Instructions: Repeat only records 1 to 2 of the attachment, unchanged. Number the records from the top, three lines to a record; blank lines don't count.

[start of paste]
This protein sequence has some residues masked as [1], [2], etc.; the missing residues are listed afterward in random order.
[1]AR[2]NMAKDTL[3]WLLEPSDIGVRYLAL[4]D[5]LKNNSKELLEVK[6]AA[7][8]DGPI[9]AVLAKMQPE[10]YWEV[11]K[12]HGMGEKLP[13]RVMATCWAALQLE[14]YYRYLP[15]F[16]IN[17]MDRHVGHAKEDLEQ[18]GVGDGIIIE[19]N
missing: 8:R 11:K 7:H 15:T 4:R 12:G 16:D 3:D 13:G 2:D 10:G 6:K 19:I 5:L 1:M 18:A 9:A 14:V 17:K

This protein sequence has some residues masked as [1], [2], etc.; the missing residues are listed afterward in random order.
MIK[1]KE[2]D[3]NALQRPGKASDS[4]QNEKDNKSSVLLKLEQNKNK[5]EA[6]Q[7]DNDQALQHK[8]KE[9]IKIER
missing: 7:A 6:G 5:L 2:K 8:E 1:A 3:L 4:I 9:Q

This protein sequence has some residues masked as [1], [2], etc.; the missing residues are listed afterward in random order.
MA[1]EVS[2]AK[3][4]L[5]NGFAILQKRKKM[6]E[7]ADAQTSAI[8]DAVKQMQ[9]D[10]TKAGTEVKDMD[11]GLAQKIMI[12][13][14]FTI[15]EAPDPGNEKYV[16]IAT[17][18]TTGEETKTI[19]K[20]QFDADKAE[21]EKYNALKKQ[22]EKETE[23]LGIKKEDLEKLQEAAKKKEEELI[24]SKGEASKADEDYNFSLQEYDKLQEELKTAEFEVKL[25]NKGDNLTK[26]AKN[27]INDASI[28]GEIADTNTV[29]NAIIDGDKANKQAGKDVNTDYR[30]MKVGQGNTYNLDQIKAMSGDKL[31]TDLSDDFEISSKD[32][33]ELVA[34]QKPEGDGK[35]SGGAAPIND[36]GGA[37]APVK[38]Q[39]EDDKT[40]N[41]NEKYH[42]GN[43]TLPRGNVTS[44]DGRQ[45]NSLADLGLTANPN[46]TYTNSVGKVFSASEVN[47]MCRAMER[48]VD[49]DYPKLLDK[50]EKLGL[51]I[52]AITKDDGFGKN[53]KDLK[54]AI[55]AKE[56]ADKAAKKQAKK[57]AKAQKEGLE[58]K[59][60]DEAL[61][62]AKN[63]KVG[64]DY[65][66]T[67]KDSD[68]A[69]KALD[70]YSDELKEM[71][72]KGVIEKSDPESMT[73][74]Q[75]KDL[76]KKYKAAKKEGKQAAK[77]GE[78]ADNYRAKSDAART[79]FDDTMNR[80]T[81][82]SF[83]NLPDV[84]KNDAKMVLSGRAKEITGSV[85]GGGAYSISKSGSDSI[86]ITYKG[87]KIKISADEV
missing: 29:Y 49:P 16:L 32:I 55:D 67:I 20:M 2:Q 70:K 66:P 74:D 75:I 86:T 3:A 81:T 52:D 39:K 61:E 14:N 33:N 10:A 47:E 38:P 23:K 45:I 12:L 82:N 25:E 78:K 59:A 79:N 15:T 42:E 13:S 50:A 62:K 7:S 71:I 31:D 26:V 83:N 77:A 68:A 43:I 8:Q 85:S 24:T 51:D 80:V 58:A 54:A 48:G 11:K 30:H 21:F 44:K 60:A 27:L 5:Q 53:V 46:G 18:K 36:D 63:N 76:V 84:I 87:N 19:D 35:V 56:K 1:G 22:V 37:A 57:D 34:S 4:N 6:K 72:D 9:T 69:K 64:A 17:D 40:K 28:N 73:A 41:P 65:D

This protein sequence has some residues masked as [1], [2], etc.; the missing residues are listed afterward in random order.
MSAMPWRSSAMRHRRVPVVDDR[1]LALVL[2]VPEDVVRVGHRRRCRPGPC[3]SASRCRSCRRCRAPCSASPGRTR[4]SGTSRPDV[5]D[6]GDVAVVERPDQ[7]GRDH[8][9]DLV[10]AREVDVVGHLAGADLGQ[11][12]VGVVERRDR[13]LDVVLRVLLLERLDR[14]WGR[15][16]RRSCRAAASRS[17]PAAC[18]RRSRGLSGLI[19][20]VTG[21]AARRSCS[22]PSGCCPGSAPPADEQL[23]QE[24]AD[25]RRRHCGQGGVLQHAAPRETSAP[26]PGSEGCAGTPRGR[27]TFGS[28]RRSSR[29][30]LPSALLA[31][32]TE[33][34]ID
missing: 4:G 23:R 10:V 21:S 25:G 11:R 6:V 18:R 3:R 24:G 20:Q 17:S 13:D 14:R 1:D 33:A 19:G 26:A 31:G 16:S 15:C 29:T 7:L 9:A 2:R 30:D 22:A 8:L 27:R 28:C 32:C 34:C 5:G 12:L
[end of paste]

This protein sequence has some residues masked as [1], [2], etc.; the missing residues are listed afterward in random order.
[1]AR[2]NMAKDTL[3]WLLEPSDIGVRYLAL[4]D[5]LKNNSKELLEVK[6]AA[7][8]DGPI[9]AVLAKMQPE[10]YWEV[11]K[12]HGMGEKLP[13]RVMATCWAALQLE[14]YYRYLP[15]F[16]IN[17]MDRHVGHAKEDLEQ[18]GVGDGIIIE[19]N
missing: 8:R 11:K 7:H 15:T 4:R 12:G 16:D 3:D 13:G 2:D 10:G 6:K 19:I 5:L 1:M 18:A 9:A 14:V 17:K

This protein sequence has some residues masked as [1], [2], etc.; the missing residues are listed afterward in random order.
MIK[1]KE[2]D[3]NALQRPGKASDS[4]QNEKDNKSSVLLKLEQNKNK[5]EA[6]Q[7]DNDQALQHK[8]KE[9]IKIER
missing: 7:A 6:G 5:L 2:K 8:E 1:A 3:L 4:I 9:Q